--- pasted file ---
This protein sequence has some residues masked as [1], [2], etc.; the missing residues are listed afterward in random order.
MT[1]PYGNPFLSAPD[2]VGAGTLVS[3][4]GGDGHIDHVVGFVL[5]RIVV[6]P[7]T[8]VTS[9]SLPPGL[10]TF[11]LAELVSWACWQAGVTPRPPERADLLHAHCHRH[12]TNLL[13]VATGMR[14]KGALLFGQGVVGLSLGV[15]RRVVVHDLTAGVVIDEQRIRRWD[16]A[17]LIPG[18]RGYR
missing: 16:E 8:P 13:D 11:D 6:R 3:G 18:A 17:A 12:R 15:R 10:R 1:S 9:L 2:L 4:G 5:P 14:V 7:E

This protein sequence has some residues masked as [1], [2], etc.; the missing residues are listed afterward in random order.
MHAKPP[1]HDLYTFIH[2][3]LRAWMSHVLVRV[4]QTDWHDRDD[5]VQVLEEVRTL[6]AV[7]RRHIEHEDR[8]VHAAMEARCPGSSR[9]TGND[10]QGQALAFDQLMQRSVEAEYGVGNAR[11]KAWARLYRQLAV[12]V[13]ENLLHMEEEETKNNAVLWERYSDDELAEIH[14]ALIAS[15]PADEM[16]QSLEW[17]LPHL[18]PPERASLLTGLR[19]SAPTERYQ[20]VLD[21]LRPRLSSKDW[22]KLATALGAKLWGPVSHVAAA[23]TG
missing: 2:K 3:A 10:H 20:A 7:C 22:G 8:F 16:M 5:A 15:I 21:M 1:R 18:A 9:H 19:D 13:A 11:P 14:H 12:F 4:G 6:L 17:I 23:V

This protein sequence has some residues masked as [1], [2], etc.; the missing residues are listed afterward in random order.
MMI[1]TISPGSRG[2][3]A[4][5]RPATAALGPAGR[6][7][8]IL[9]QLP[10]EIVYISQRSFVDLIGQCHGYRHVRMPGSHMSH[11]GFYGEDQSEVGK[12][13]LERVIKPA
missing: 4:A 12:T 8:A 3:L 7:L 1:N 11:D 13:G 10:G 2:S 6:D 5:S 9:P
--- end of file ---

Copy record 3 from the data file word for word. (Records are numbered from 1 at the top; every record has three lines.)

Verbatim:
This protein sequence has some residues masked as [1], [2], etc.; the missing residues are listed afterward in random order.
MMI[1]TISPGSRG[2][3]A[4][5]RPATAALGPAGR[6][7][8]IL[9]QLP[10]EIVYISQRSFVDLIGQCHGYRHVRMPGSHMSH[11]GFYGEDQSEVGK[12][13]LERVIKPA
missing: 4:A 12:T 8:A 3:L 7:L 1:N 11:D 13:G 10:G 2:S 6:D 5:S 9:P